By Nii B. Andrews

Within Ghana, the premier locations for accessing the Contemporary Ghana Art (CGA) market (and viewing cutting edge CGA) include the Artists’ Alliance Gallery, the Loom, ARTcapital Ghana, Tiga African Art, Berj Gallery, Gallery 1957, Nubuke Foundation and the Dei Foundation.

And there are of course, the numerous private studios of the artists themselves.

SUNSET: Max Boadi, acrylic on canvas,101 x 126.5 cm, 2018. Signed lower right corner not dated; title and date verso. Private collection – purchased from the artist.

CGA can and should be enjoyed and celebrated for its aesthetic, emotional and investment value….whichever floats your boat.

It is always helpful for the buyer or collector to understand the four useful categories of artist profiles when contemplating a purchase.

VIRTUOSO II: George Hughes, mixed media on canvas, 173 x 119 cm, 1999. Signed and dated lower left corner. Private collection – purchased from the artist. Illustrated African Arts, Spring 2001.

There are global artists, undervalued artists, high potential artists and finally artists to watch.

The first profile includes artists who have solid retail and auction values and are recognized internationally in both the museum and commercial worlds.

The best example for CGA is El Anatsui whose wooden sculpture, “Used Towel”, sold in Bonhams London in February 2017 for £176, 500.

BEHIND THE BLUE WALL: Fatric Bewong, acrylic on canvas, 81 x 63.5 cm, 2009, signed and dated lower left corner. Private collection.

The other three categories identify artists with tremendous growth potential in terms of market value.

The work of these artists represent excellent value with potential for huge appreciation.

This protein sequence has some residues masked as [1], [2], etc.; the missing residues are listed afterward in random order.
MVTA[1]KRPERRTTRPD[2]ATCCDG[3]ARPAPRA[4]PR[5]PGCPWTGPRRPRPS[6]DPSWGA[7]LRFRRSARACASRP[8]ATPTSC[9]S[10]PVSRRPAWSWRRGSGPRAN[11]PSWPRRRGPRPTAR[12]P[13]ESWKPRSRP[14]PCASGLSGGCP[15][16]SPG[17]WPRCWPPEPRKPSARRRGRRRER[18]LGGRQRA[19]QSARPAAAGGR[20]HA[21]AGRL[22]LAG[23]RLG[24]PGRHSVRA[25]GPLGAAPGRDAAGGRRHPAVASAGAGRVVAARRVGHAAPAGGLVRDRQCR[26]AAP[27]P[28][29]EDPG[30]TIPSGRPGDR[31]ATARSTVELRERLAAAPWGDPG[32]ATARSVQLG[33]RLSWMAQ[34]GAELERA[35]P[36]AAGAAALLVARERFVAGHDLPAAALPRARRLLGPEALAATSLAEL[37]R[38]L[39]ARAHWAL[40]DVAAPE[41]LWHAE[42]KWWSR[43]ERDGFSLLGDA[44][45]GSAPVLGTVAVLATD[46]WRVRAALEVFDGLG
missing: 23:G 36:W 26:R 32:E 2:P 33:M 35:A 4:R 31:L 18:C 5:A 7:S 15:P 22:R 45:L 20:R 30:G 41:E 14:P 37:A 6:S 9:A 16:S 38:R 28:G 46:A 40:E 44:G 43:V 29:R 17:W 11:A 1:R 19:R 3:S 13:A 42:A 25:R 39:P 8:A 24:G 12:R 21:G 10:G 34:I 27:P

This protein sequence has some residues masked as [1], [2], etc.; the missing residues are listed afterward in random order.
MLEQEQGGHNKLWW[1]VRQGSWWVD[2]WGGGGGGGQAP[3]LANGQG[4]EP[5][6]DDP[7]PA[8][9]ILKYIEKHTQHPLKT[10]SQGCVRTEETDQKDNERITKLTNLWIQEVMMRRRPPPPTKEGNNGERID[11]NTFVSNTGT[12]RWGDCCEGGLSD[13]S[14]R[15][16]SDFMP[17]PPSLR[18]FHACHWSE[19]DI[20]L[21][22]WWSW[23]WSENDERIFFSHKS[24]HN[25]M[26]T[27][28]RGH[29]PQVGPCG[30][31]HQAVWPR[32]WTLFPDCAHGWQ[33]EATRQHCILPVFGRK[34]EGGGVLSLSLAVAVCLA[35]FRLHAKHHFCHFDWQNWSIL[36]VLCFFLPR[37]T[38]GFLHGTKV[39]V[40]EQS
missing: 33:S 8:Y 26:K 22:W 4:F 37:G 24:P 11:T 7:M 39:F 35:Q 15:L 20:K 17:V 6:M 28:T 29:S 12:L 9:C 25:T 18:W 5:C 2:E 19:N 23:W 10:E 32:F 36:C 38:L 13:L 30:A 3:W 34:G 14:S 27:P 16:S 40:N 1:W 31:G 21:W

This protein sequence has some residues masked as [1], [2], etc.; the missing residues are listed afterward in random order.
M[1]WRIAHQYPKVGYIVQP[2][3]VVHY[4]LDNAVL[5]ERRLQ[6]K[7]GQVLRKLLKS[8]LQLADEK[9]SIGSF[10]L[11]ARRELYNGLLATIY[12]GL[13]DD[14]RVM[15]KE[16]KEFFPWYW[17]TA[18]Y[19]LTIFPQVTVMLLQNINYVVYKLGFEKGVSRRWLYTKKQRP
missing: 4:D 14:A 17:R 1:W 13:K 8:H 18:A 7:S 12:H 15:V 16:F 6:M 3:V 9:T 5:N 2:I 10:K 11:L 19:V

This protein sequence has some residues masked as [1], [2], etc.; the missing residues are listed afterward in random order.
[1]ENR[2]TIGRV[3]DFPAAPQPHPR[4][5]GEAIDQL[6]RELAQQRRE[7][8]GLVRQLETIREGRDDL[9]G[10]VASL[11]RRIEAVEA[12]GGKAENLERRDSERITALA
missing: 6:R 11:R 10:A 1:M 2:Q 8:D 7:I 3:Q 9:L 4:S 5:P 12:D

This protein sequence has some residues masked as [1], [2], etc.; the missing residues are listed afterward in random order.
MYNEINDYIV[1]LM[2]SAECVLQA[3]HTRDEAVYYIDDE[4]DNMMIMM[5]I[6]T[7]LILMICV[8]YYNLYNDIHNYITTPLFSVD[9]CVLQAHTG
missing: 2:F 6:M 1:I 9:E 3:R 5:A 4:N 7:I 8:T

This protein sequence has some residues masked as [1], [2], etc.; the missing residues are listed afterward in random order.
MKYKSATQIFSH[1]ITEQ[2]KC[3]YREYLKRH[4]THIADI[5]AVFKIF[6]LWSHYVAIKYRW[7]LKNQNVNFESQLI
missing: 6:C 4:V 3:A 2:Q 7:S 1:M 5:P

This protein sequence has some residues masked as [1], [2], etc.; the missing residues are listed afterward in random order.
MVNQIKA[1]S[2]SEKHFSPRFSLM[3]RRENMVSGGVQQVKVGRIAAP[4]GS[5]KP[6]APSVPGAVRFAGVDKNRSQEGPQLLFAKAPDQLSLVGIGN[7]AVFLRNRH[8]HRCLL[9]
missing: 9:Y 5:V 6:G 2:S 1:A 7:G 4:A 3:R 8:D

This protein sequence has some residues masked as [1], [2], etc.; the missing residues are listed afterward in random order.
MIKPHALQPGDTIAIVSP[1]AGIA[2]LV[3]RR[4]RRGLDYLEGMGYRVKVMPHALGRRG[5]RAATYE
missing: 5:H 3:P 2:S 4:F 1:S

RUSH HOUR: Kwadwo Ani, acrylic on canvas, 162 x 147 cm, 2001. Signed and dated lower left corner. Private collection – purchased from the artist.


This becomes apparent when the price for their work is compared with the prices and careers of their European, Asian and American peers.

At the same Bonhams London auction of February 2017; “Argungu fishing festival” by Ablade Glover sold for £9,750 and Amon Kotei’s “Reclining woman reading” sold for £10,625.

BLACK STAR SERIES 2010; yg ACGh; edition of 10, 91 x 61 cm. Signed and numbered. Private collection.

Even more exciting for the novice collector are the formidable aesthetic pieces from a fair sized cohort of young artists working on canvas with acrylic or oil; pen or charcoal on paper or canvas;  sculpture in wood or groundbreaking mixed media pieces.

The CGA canon also includes the work of our innovative sign writers with barber signs, commercial signs for chop bars, vulcanizers, hair dressers etc.

STREAKS OF LIGHT: Ablade Glover, oil on canvas, 127 x 92 cm, 1997. Private collection, purchased from the Artists Alliance Gallery


These items usually pack an aesthetic punch that makes them highly collectible especially more so when they are priced competitively.

The art historian and artist, Atta Kwami has demonstrated in his seminal book, “Kumasi Realism”, that the output from these “informally” trained sign writers and that of university trained artists have had a reciprocal influence.

CITY GUYS HAIRCUT (Barber’s sign): Paul Agbee, paint on wooden board, 122 x 102 cm, 1997. Signed and dated lower right corner. Private collection.

Improved access to the CGA market with corresponding growth will occur with the following; a better educated public about CGA; increased professionalism of art dealers and artists (!!); provision of an enabling environment by national, regional and city authorities.

BOOKS OR BALL?: Cornelius Annor, acrylic on canvas, 110 x 110 cm, 2018. Signed and dated, also verso. Private collection, purchased from the artist.

According to the Knight Frank Wealth Report 2018, art is becoming the top luxury possession that investors are buying – not classic cars, watches, wines and jewellery.

But art – including African art, had an outstanding growth rate of 21 per cent last year with classic cars and watches falling far behind.

Now, please do not ask me about real estate – or cryptocurrency!

Blebo We – Abokobi; An Art Lover’s Barn just outside Accra, Ghana.

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